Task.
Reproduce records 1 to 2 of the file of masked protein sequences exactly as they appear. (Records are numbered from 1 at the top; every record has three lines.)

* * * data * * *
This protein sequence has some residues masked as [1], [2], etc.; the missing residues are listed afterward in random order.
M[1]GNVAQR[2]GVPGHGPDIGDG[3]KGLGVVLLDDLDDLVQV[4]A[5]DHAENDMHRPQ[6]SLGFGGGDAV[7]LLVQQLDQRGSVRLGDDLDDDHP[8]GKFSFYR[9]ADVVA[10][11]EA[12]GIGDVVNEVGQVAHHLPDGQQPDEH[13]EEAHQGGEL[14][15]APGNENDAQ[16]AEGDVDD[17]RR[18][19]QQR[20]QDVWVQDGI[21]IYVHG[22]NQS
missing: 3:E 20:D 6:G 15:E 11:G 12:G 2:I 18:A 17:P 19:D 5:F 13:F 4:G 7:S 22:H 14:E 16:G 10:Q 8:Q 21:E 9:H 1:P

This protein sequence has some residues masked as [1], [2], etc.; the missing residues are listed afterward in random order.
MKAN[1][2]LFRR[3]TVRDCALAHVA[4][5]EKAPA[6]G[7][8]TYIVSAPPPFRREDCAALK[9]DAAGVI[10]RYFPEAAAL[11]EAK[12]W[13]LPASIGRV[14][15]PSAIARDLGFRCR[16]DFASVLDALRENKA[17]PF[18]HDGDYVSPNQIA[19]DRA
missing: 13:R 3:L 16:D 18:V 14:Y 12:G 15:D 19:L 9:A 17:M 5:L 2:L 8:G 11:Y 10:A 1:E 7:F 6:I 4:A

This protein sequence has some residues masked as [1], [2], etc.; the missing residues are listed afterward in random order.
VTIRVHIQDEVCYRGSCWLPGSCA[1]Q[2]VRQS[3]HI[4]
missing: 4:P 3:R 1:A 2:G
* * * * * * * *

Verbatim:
This protein sequence has some residues masked as [1], [2], etc.; the missing residues are listed afterward in random order.
M[1]GNVAQR[2]GVPGHGPDIGDG[3]KGLGVVLLDDLDDLVQV[4]A[5]DHAENDMHRPQ[6]SLGFGGGDAV[7]LLVQQLDQRGSVRLGDDLDDDHP[8]GKFSFYR[9]ADVVA[10][11]EA[12]GIGDVVNEVGQVAHHLPDGQQPDEH[13]EEAHQGGEL[14][15]APGNENDAQ[16]AEGDVDD[17]RR[18][19]QQR[20]QDVWVQDGI[21]IYVHG[22]NQS
missing: 3:E 20:D 6:G 15:E 11:G 12:G 2:I 18:A 17:P 19:D 5:F 13:F 4:G 7:S 22:H 14:E 16:G 10:Q 8:Q 21:E 9:H 1:P

This protein sequence has some residues masked as [1], [2], etc.; the missing residues are listed afterward in random order.
MKAN[1][2]LFRR[3]TVRDCALAHVA[4][5]EKAPA[6]G[7][8]TYIVSAPPPFRREDCAALK[9]DAAGVI[10]RYFPEAAAL[11]EAK[12]W[13]LPASIGRV[14][15]PSAIARDLGFRCR[16]DFASVLDALRENKA[17]PF[18]HDGDYVSPNQIA[19]DRA
missing: 13:R 3:L 16:D 18:V 14:Y 12:G 15:D 19:L 9:A 17:M 5:L 2:L 8:G 11:Y 10:A 1:E 7:F 6:I 4:A